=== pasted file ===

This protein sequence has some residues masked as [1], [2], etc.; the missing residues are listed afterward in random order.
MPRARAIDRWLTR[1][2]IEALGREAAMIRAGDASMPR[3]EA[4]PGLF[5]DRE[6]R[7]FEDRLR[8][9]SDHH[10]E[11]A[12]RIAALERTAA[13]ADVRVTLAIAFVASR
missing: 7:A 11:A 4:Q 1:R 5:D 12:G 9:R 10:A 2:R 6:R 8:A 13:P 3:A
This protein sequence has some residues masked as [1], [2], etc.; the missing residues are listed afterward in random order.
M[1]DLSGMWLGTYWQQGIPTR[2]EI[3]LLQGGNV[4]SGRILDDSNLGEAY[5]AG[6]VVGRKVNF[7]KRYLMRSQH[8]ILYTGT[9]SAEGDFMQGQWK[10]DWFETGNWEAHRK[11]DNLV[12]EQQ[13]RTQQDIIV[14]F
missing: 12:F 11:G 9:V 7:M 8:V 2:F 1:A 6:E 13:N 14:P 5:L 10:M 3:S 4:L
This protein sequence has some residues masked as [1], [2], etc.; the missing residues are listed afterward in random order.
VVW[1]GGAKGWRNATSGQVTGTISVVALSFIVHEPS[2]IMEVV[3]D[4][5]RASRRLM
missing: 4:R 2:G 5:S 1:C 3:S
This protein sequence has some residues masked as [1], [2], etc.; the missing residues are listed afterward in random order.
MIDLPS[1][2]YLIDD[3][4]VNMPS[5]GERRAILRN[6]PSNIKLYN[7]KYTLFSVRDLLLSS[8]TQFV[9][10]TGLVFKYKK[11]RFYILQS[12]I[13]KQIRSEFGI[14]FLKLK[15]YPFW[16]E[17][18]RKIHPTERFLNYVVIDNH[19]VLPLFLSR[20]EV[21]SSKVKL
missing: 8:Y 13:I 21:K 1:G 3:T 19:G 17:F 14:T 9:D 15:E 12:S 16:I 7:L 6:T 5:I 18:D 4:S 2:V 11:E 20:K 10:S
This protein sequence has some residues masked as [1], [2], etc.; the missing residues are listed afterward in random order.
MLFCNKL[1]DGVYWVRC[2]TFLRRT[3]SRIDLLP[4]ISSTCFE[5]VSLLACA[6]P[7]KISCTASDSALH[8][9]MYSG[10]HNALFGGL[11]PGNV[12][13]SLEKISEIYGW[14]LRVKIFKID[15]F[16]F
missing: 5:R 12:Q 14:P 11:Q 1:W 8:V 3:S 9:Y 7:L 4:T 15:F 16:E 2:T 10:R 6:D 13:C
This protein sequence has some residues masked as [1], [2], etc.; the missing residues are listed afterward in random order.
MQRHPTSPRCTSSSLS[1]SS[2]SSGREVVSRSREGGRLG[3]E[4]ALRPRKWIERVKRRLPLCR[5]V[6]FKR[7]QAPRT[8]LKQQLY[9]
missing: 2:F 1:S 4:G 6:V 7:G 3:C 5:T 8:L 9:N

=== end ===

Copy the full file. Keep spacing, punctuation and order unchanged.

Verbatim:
This protein sequence has some residues masked as [1], [2], etc.; the missing residues are listed afterward in random order.
MPRARAIDRWLTR[1][2]IEALGREAAMIRAGDASMPR[3]EA[4]PGLF[5]DRE[6]R[7]FEDRLR[8][9]SDHH[10]E[11]A[12]RIAALERTAA[13]ADVRVTLAIAFVASR
missing: 7:A 11:A 4:Q 1:R 5:D 12:G 9:R 10:A 2:R 6:R 8:A 13:P 3:A
This protein sequence has some residues masked as [1], [2], etc.; the missing residues are listed afterward in random order.
M[1]DLSGMWLGTYWQQGIPTR[2]EI[3]LLQGGNV[4]SGRILDDSNLGEAY[5]AG[6]VVGRKVNF[7]KRYLMRSQH[8]ILYTGT[9]SAEGDFMQGQWK[10]DWFETGNWEAHRK[11]DNLV[12]EQQ[13]RTQQDIIV[14]F
missing: 12:F 11:G 9:V 7:M 8:V 2:F 1:A 6:E 13:N 14:P 5:L 10:M 3:S 4:L
This protein sequence has some residues masked as [1], [2], etc.; the missing residues are listed afterward in random order.
VVW[1]GGAKGWRNATSGQVTGTISVVALSFIVHEPS[2]IMEVV[3]D[4][5]RASRRLM
missing: 4:R 2:G 5:S 1:C 3:S
This protein sequence has some residues masked as [1], [2], etc.; the missing residues are listed afterward in random order.
MIDLPS[1][2]YLIDD[3][4]VNMPS[5]GERRAILRN[6]PSNIKLYN[7]KYTLFSVRDLLLSS[8]TQFV[9][10]TGLVFKYKK[11]RFYILQS[12]I[13]KQIRSEFGI[14]FLKLK[15]YPFW[16]E[17][18]RKIHPTERFLNYVVIDNH[19]VLPLFLSR[20]EV[21]SSKVKL
missing: 8:Y 13:I 21:K 1:G 3:T 19:G 17:F 14:T 9:D 15:E 12:S 16:I 7:L 6:T 5:I 18:D 4:S 2:V 11:E 20:K 10:S
This protein sequence has some residues masked as [1], [2], etc.; the missing residues are listed afterward in random order.
MLFCNKL[1]DGVYWVRC[2]TFLRRT[3]SRIDLLP[4]ISSTCFE[5]VSLLACA[6]P[7]KISCTASDSALH[8][9]MYSG[10]HNALFGGL[11]PGNV[12][13]SLEKISEIYGW[14]LRVKIFKID[15]F[16]F
missing: 5:R 12:Q 14:P 11:Q 1:W 8:V 3:S 9:Y 7:L 4:T 15:F 16:E 2:T 10:R 6:D 13:C
This protein sequence has some residues masked as [1], [2], etc.; the missing residues are listed afterward in random order.
MQRHPTSPRCTSSSLS[1]SS[2]SSGREVVSRSREGGRLG[3]E[4]ALRPRKWIERVKRRLPLCR[5]V[6]FKR[7]QAPRT[8]LKQQLY[9]
missing: 2:F 1:S 4:G 6:V 7:G 3:C 5:T 8:L 9:N